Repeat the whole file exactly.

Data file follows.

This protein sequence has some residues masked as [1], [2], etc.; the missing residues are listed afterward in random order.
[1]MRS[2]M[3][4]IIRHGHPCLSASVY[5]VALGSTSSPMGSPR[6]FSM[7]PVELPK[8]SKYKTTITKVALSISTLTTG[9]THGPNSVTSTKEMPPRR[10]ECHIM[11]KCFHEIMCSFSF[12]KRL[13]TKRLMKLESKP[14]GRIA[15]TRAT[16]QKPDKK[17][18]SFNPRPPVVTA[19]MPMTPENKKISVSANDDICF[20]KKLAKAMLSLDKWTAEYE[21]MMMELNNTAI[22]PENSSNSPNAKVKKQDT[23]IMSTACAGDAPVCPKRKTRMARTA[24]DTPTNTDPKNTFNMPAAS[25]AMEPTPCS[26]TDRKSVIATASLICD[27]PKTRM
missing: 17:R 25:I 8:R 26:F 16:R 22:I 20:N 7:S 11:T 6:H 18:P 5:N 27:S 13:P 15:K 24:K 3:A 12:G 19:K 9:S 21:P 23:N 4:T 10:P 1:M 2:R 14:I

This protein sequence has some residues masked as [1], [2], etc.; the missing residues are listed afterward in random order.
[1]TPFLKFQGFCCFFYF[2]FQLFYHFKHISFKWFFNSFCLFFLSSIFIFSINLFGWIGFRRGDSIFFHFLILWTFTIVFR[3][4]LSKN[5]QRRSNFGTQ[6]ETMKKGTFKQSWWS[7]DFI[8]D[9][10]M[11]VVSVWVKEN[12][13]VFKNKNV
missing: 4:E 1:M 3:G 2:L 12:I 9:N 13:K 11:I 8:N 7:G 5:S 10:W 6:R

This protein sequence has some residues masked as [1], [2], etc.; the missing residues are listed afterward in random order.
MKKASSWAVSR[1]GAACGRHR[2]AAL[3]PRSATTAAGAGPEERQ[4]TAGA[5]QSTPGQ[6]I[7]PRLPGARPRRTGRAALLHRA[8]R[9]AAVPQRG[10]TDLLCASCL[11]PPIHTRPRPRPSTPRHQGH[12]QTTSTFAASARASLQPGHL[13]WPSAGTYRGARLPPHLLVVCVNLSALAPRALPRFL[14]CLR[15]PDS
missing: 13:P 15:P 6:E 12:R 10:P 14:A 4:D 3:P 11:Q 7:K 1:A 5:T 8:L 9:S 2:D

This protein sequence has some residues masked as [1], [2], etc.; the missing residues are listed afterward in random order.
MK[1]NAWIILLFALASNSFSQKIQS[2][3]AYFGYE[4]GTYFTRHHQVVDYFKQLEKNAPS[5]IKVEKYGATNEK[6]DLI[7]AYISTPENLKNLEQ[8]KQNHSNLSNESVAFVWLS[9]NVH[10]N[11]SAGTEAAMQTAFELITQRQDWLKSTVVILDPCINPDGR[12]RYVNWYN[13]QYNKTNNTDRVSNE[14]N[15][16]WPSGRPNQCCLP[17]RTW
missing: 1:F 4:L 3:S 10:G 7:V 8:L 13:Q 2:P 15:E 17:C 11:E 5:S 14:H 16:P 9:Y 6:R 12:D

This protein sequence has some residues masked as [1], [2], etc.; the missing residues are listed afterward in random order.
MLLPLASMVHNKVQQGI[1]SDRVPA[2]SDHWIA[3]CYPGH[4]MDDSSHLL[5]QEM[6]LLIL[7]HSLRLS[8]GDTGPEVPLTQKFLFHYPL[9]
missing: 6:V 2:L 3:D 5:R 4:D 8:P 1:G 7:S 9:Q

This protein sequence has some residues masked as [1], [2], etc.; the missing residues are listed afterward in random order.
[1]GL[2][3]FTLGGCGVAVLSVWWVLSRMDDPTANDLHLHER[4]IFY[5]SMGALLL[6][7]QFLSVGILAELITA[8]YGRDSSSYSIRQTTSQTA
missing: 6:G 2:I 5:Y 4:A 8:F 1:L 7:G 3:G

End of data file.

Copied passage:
This protein sequence has some residues masked as [1], [2], etc.; the missing residues are listed afterward in random order.
[1]MRS[2]M[3][4]IIRHGHPCLSASVY[5]VALGSTSSPMGSPR[6]FSM[7]PVELPK[8]SKYKTTITKVALSISTLTTG[9]THGPNSVTSTKEMPPRR[10]ECHIM[11]KCFHEIMCSFSF[12]KRL[13]TKRLMKLESKP[14]GRIA[15]TRAT[16]QKPDKK[17][18]SFNPRPPVVTA[19]MPMTPENKKISVSANDDICF[20]KKLAKAMLSLDKWTAEYE[21]MMMELNNTAI[22]PENSSNSPNAKVKKQDT[23]IMSTACAGDAPVCPKRKTRMARTA[24]DTPTNTDPKNTFNMPAAS[25]AMEPTPCS[26]TDRKSVIATASLICD[27]PKTRM
missing: 17:R 25:I 8:R 26:F 16:R 22:I 20:N 7:S 11:T 6:H 18:P 5:N 27:S 13:P 15:K 24:K 3:A 12:G 19:K 9:S 21:P 23:N 4:T 10:P 1:M 2:R 14:I

This protein sequence has some residues masked as [1], [2], etc.; the missing residues are listed afterward in random order.
[1]TPFLKFQGFCCFFYF[2]FQLFYHFKHISFKWFFNSFCLFFLSSIFIFSINLFGWIGFRRGDSIFFHFLILWTFTIVFR[3][4]LSKN[5]QRRSNFGTQ[6]ETMKKGTFKQSWWS[7]DFI[8]D[9][10]M[11]VVSVWVKEN[12][13]VFKNKNV
missing: 4:E 1:M 3:G 2:L 12:I 9:N 13:K 11:I 8:N 7:G 5:S 10:W 6:R

This protein sequence has some residues masked as [1], [2], etc.; the missing residues are listed afterward in random order.
MKKASSWAVSR[1]GAACGRHR[2]AAL[3]PRSATTAAGAGPEERQ[4]TAGA[5]QSTPGQ[6]I[7]PRLPGARPRRTGRAALLHRA[8]R[9]AAVPQRG[10]TDLLCASCL[11]PPIHTRPRPRPSTPRHQGH[12]QTTSTFAASARASLQPGHL[13]WPSAGTYRGARLPPHLLVVCVNLSALAPRALPRFL[14]CLR[15]PDS
missing: 13:P 15:P 6:E 12:R 10:P 14:A 4:D 3:P 11:Q 7:K 1:A 5:T 8:L 9:S 2:D

This protein sequence has some residues masked as [1], [2], etc.; the missing residues are listed afterward in random order.
MK[1]NAWIILLFALASNSFSQKIQS[2][3]AYFGYE[4]GTYFTRHHQVVDYFKQLEKNAPS[5]IKVEKYGATNEK[6]DLI[7]AYISTPENLKNLEQ[8]KQNHSNLSNESVAFVWLS[9]NVH[10]N[11]SAGTEAAMQTAFELITQRQDWLKSTVVILDPCINPDGR[12]RYVNWYN[13]QYNKTNNTDRVSNE[14]N[15][16]WPSGRPNQCCLP[17]RTW
missing: 1:F 4:L 3:S 10:G 7:V 8:L 13:Q 2:P 15:E 17:C 11:E 5:S 14:H 16:P 9:Y 6:R 12:D

This protein sequence has some residues masked as [1], [2], etc.; the missing residues are listed afterward in random order.
MLLPLASMVHNKVQQGI[1]SDRVPA[2]SDHWIA[3]CYPGH[4]MDDSSHLL[5]QEM[6]LLIL[7]HSLRLS[8]GDTGPEVPLTQKFLFHYPL[9]
missing: 6:V 2:L 3:D 5:R 4:D 8:P 1:G 7:S 9:Q

This protein sequence has some residues masked as [1], [2], etc.; the missing residues are listed afterward in random order.
[1]GL[2][3]FTLGGCGVAVLSVWWVLSRMDDPTANDLHLHER[4]IFY[5]SMGALLL[6][7]QFLSVGILAELITA[8]YGRDSSSYSIRQTTSQTA
missing: 6:G 2:I 5:Y 4:A 8:F 1:L 7:G 3:G